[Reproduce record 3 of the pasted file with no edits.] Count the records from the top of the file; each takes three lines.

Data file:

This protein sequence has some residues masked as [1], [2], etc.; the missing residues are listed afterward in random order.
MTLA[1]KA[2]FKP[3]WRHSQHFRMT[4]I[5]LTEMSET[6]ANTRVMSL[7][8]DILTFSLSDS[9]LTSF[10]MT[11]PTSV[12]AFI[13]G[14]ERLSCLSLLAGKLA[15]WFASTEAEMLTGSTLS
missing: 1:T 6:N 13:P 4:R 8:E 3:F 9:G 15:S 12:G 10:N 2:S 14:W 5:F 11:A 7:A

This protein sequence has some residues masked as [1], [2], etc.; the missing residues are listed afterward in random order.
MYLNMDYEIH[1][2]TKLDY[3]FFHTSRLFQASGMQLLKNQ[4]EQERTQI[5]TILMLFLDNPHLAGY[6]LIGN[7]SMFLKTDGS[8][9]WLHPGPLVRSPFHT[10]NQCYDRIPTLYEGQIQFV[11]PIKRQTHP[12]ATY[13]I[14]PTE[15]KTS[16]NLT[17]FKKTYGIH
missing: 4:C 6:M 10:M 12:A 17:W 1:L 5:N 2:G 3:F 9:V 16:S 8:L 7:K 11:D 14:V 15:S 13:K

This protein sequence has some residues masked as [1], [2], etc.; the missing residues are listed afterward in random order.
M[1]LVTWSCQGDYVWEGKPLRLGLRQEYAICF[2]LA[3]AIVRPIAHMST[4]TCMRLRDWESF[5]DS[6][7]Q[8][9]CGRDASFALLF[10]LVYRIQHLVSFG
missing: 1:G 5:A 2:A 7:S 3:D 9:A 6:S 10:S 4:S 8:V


This protein sequence has some residues masked as [1], [2], etc.; the missing residues are listed afterward in random order.
M[1]LVTWSCQGDYVWEGKPLRLGLRQEYAICF[2]LA[3]AIVRPIAHMST[4]TCMRLRDWESF[5]DS[6][7]Q[8][9]CGRDASFALLF[10]LVYRIQHLVSFG
missing: 1:G 5:A 2:A 7:S 3:D 9:A 6:S 10:S 4:S 8:V